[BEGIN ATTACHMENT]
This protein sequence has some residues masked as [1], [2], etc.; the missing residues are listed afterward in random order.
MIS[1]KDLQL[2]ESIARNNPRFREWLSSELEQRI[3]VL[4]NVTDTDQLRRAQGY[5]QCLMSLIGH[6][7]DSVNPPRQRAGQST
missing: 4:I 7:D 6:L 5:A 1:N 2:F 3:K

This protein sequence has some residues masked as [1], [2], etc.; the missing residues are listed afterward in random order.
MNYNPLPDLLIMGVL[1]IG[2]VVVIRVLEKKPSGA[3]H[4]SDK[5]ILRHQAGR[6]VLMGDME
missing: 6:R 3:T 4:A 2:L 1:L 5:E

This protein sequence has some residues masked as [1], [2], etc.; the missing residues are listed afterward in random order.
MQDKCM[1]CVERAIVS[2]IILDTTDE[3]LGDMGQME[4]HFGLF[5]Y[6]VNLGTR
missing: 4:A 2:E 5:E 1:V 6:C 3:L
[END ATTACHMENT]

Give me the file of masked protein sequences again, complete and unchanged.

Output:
This protein sequence has some residues masked as [1], [2], etc.; the missing residues are listed afterward in random order.
MIS[1]KDLQL[2]ESIARNNPRFREWLSSELEQRI[3]VL[4]NVTDTDQLRRAQGY[5]QCLMSLIGH[6][7]DSVNPPRQRAGQST
missing: 4:I 7:D 6:L 5:A 1:N 2:F 3:K

This protein sequence has some residues masked as [1], [2], etc.; the missing residues are listed afterward in random order.
MNYNPLPDLLIMGVL[1]IG[2]VVVIRVLEKKPSGA[3]H[4]SDK[5]ILRHQAGR[6]VLMGDME
missing: 6:R 3:T 4:A 2:L 1:L 5:E

This protein sequence has some residues masked as [1], [2], etc.; the missing residues are listed afterward in random order.
MQDKCM[1]CVERAIVS[2]IILDTTDE[3]LGDMGQME[4]HFGLF[5]Y[6]VNLGTR
missing: 4:A 2:E 5:E 1:V 6:C 3:L